Congratulations to Stephanie for an impressive and well-played 16 week run and an amazing performance (other than the cake) last night. As happy as I was for Stephanie though, I truly felt Richard's pain, what a heartbreaker for him.
As for Lisa, I think you all know by now that I didn't think she deserved to be there and the fact that at one point I thought the judges might give her the title made me want to cringe. I was quite happy when they awarded the title to Stephanie.
One of my problems with the judging of last night's and every season's finale is that the judges' decision is based solely on the last meal prepared. In my mind, it should encompass not only the courses prepared for that meal of a lifetime challenge, but also the competitor's overall performance, both in terms of style of leadership and culinary skill over the entire season. In my mind at least, being a Top Chef has just as much to do with leadership and management ability as it does with culinary vision and talent, and Lisa fell short in that leadership category by a long shot, often being combative and overly aggressive.
The final Elimination Challenge last night was not a new one. The finale often finds our final three competing knife to knife to cook the best meals of their lives, and hopefully the judges' too, but I always love to see the talent they find for the sous-chefs and last night's was exceptional. To have Eric Ripert, April Bloomfield (one of my favorite chefs and if you haven't had her burger and her gnudi you need to visit The Spotted Pig now), and Dan Barber as your number two is pretty incredible. I got a real kick out of Stephanie looking over Chef Ripert's shoulder as he filleted her fish, though I am not sure that Chef Ripert did. But he was a good sport.
I must also confess that I become a 12-year old girl with a crush whenever I am around Chef Ripert. Not only is he a culinary god as Richard mentioned last night but he is the George Clooney of the restaurant world -- handsome to an uncomfortable degree with loads of charisma and genuine charm.
I also thought he had one of the most important observations in his on-camera interview, with respect to Richard's liquid nitrogen cooking technique. He made a point about a chef always needing to open his or her mind to learn: "The day you don't learn anything you've become such an egomaniac that you're blind." That is perhaps the quote of the season.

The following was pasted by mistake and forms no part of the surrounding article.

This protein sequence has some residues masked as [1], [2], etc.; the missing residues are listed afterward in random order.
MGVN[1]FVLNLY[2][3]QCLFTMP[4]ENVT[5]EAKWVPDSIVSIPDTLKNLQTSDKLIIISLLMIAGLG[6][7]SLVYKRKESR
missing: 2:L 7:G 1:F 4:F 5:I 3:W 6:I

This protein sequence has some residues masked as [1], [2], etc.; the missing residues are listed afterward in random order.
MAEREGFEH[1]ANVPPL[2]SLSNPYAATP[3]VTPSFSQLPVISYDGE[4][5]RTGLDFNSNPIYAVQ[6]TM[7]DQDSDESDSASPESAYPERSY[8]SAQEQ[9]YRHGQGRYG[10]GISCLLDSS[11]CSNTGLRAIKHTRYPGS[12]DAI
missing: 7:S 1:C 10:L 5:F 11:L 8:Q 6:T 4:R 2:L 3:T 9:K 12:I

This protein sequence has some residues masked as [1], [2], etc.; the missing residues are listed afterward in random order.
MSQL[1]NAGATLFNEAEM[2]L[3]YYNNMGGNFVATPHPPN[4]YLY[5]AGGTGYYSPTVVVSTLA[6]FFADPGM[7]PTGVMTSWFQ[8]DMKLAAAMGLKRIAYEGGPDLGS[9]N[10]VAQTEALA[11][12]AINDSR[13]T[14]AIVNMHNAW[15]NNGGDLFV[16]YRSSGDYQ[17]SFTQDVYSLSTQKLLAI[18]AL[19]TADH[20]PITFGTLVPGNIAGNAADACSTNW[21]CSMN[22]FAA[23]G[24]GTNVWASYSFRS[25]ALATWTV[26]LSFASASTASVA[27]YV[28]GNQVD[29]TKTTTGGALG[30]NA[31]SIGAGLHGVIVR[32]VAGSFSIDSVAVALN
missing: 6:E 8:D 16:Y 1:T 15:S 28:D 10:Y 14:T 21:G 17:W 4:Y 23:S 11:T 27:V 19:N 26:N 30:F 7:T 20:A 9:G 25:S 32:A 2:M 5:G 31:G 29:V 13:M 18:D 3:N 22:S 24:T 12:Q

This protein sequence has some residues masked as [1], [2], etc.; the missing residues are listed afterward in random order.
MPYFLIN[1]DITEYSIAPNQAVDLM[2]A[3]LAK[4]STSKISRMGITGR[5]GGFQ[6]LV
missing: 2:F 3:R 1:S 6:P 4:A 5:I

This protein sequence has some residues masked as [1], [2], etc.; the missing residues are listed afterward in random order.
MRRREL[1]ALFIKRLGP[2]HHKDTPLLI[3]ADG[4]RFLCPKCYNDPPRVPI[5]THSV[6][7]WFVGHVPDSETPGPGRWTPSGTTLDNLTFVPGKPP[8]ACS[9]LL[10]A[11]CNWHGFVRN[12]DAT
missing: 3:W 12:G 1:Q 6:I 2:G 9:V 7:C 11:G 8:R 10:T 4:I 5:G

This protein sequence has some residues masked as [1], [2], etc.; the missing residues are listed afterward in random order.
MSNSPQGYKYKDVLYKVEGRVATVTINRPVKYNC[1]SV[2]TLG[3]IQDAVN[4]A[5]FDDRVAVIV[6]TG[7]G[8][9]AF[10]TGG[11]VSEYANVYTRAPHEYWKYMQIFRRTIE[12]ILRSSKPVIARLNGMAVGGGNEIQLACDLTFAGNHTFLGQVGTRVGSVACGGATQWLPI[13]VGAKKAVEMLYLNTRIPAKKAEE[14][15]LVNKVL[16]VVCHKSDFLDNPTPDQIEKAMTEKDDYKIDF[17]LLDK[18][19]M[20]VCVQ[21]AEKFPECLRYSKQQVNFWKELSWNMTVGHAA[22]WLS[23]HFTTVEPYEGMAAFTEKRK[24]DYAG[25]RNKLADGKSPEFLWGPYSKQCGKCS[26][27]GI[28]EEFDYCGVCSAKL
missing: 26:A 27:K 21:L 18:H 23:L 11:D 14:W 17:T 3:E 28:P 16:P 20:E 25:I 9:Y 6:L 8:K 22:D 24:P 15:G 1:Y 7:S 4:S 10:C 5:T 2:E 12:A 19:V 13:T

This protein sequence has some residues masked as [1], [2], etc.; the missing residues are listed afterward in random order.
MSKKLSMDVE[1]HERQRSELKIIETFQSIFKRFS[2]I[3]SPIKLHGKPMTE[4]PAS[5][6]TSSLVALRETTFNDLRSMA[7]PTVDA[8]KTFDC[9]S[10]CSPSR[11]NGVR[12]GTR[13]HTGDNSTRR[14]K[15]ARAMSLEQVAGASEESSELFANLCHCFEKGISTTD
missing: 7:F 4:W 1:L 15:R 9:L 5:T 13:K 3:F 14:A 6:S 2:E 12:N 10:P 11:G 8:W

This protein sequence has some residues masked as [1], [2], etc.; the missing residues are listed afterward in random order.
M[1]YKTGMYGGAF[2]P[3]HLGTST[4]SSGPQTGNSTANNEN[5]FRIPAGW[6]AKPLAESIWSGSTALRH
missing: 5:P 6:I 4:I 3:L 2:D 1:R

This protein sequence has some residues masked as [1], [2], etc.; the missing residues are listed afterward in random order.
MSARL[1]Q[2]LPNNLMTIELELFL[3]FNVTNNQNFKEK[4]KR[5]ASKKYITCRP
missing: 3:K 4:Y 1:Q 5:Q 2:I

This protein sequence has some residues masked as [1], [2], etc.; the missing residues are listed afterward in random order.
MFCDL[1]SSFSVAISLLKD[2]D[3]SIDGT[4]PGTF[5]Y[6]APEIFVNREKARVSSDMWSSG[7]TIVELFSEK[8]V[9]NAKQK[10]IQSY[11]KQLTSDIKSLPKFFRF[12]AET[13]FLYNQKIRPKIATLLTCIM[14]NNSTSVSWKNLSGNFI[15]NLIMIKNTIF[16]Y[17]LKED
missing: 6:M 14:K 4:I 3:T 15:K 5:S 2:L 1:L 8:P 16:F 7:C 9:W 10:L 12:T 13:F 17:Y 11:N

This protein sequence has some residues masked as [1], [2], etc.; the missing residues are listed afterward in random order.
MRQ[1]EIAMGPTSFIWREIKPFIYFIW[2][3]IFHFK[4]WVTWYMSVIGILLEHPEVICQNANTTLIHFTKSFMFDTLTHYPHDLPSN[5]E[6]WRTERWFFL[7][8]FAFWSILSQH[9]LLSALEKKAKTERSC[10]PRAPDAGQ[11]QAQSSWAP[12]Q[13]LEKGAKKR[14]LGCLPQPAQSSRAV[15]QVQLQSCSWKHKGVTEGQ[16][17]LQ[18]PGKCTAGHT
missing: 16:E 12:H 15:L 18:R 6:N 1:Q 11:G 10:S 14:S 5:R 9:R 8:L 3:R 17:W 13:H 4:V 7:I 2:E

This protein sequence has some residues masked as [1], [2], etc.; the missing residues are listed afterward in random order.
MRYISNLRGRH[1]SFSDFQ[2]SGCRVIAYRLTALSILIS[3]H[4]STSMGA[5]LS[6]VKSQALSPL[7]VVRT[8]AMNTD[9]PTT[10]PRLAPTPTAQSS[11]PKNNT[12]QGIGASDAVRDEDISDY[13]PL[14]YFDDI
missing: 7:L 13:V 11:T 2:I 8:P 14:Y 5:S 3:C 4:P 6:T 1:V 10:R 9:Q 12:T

My schoolgirl crush on Chef Ripert aside, I really enjoyed seeing him, along with Chefs Barber and Bloomfield step into the role of helper. It's always hilarious and fun to watch that sort of dynamic, and honestly I wish we could have seen more of the footage of the time they spent cooking and prepping together.
One of these days I'd love to see the Top Chef winners from the past four seasons compete against the top chefs of our nation, including Eric Ripert, Dan Barber, and even our head judge, Tom Colicchio. I think that would make quite a Top Chef special. Producers, give me a call, I'm available to judge.
In the end, I agreed with the judges that the menu that Stephanie created was the winning meal because she presented elegant thoughtful progression of dishes, and a lamb course that surprised all of the judges with something new -- braised pistachios -- that they all loved. I was skeptical of that dish as well. Who braises pistachios? Indeed if I had been presented with that dish on a menu at a restaurant I was reviewing, I'd probably have ordered it just to check it out, and if it had worked, I'd also have been impressed.
I eat out an average of five nights a week and sometimes food can blend together and a sense of sameness can overwhelm me. Not that the dishes aren't good, they may be delicious, but it's refreshing to find a chef like Stephanie who surprises us, and makes his or her mark with something as unexpected and thrilling as braised pistachios and a bold combination with olives and blackberries.
Not to sound too sappy, but even though Richard technically lost, he's is a winner in my book in many ways. He impressed me all season long with his avant-garde technique, whimsical style, creativity, and grace under pressure. I enjoyed watching him cook and found him to be an inspiring and excellent competitor, and I am sure we'll be hearing great success stories from him as his career evolves.
It's been a great season on Top Chef and I'm already looking forward to Season Five. I'd like to use this space to make an argument for New Orleans as the next Top Chef city. I travel down to the Big Easy about twice a year now, as my fiance's family lives there, and there's no place like NOLA. There's some wild culinary talent down there (read more here), like Donald Link and Stephen Stryjewski at Cochon, Scott Boswell at Stella, Bob Iacovone at Cuvee, Jon Besh at August, Susan Spicer at Bayona, and on and on. There's also a huge need for an influx of positive energy, tourism, and dollars into this still-healing city. There could be a Jazz Fest challenge, where chefs cooked up traditional NOLA dishes and go head to head with local restaurants at the Jazz Fest food booths. They could have Po Boy and Muffaletta Quickfire Challenges, an Elimination Challenge using local seafood and sausages with maybe surprise ingredients like alligator. They could cook for a Saints game, or whip up an al fresco lunch for Habitat for Humanity volunteers working to rebuild. It's a city that would be prime real estate for Top Chef. So if anyone out there's listening, how bout it? Top Chef New Orleans for Season Five? I hope so.
While this season of Top Chef is over, I'll still be here every week, writing about food form here in New York, so I hope you'll keep checking in and that you'll also make some time to visit my regular blog, thestrongbuzz.com.